Aging population, pricey, high-tech equipment is driving up costs

Should be more mini-emergency clinics to handle the many patients who don’t need a hospital

Editor, The News:

Re:  (B.C. Views, Feb. 18).

I’m not exactly sure what bee is under Tom Fletcher’s bonnet this time.

Health care is ever increasing, not so much from our misuse, but largely due to the aging population and the constant introduction of extremely expensive equipment and diagnostic technology. This is a fact of life.

I think that tying health budgets to economic growth is problematic.

Just because the economy is doing well or poorly does not affect the cost of treating people. If the government doesn’t think that it can afford to or doesn’t want to cover these increases, it needs to be up front and justify its decisions.

There can obviously be improvements. Some overheads and management can be streamlined and careful overview of budgets may help.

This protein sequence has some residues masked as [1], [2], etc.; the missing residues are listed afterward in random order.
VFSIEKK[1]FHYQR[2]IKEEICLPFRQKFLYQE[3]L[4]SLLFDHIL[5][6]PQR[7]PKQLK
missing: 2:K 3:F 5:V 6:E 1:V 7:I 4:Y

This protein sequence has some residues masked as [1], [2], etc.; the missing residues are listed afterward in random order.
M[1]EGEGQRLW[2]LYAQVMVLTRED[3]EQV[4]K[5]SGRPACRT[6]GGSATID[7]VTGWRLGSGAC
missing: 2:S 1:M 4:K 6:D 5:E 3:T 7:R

I often feel that there should be more mini-emergency clinics set up to handle the many patients who don’t need a hospital. Cuts can be stitched up, stomach pains diagnosed and medications prescribed or dispensed as necessary.  A concerned young mother with a baby crying from an ear ache can be quickly reassured.

If a real hospital visit is required, then the patient can be sent on with the initial notes forwarded to help the hospital physicians. Maybe this wouldn’t work, but these sorts of ideas can be pursued.

Paul Gregory

Maple Ridge

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